You mean 4% and 3% right? not 5%?:P So 2.5m is the equivalent for D(1+G) Because its the market value after 2 years? a bit expalnation on it will be very helpful for me 🙂
and yes i do have a revison kit of bpp but its for exams in 2009 i havent worked on it complelly but i never came across a question like this in business valuations. i am working through past exams from acca website dont u think thats sufficient for practice?
Thank you so much for the help you are providing to students. God bless you 🙂November 27, 2015 at 6:00 pm #285763
Sorry, I did mean 4% and 3%.
Usually when we are using the formula we know what the current dividend is (which is Do in the formula). But Do(1+g) is the same as the dividend in 1 year.
In this question, if you pretend that you are at time 2, then Do would be the dividend at time 2 and Do (1+g) would be the dividend at time 3. So if we put the time 3 dividend as the top of the formula, then the formula will give a value at time 2 (which we then need to discount for 2 years to get a value ‘now’.
Working through past questions is fine (and do use our free Study Guide because it suggests after each chapter of our notes (and lectures) which past questions to try.
The only problem with your Revision Kit is that it will not have MCQ’s in it. We have online MCQ tests for each chapter, and we also have a mock exam for the MCQ’s, so do try all of them.
It all depends how much time you have for studying, but the more questions that you practice the better (which is why a current edition of a Revision Kit would be a good idea).
Thanks a lot for your final comment 🙂November 28, 2015 at 3:34 pm #285969
Sir just one last bit on this question the reason it made a bit difficult to understand:P why will the time 3 dividend give us the value of time 2. is it because current dividneds are always last year dividends? and thn howcome the discounting can give us the value of ‘now’? as u said . and i also dont understand the mechaincs of discounting he has done 50/1.09 . i know i am being very silly here but its has confused me a lot i hope this one will be the last to it 🙂 Thank you for being patientNovember 28, 2015 at 3:39 pm #285971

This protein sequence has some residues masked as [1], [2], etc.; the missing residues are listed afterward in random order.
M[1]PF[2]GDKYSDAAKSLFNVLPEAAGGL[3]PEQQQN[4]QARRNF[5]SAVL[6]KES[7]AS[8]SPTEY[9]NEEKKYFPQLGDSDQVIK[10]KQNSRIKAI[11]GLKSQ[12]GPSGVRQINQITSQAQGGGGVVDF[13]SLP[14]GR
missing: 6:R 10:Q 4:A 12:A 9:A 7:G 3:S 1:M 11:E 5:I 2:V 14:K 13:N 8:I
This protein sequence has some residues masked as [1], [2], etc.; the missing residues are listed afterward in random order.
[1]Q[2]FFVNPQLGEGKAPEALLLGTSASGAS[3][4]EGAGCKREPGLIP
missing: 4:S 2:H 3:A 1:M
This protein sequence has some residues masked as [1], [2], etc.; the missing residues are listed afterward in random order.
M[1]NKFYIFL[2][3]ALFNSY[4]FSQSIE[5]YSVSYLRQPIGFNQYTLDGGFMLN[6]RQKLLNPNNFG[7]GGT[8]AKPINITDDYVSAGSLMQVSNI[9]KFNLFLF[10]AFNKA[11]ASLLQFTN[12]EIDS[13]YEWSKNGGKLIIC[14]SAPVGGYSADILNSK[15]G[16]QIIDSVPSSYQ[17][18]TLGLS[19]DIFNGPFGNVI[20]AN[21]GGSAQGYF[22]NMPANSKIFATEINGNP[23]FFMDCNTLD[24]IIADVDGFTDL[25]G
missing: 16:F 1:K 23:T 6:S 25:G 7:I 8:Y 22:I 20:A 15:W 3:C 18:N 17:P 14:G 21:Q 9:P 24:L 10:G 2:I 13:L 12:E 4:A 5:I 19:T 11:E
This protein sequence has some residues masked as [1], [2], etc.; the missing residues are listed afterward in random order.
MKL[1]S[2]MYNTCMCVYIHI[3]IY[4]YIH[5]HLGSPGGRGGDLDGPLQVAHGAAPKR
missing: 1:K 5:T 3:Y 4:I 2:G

Ok sorry about the mechaincs of discounting he has used 9% as discount factor and 50 as the value i somehow get the mechanics now:P but thn why has he done it?:PNovember 28, 2015 at 5:44 pm #285992
Usually using the formula, the top of the equation (Do (1+g)) is the dividend in 1 years time, and the answer from the formula is the market value now.
If we use the same formula but on the top of the equation have the dividend in 3 years time (which is 2 years later than in 1 years time), then the answer from the formula will be the market value 2 years later than usual – instead of a market value now, it is a market value in 2 years time.
Therefore we need to discount by 2 more years in order to get a market value now.
The discount factor is at 9% because that is the shareholders required rate of return (and as I said at the start, the market value is the present value of dividends discounted at the shareholders required rate of return).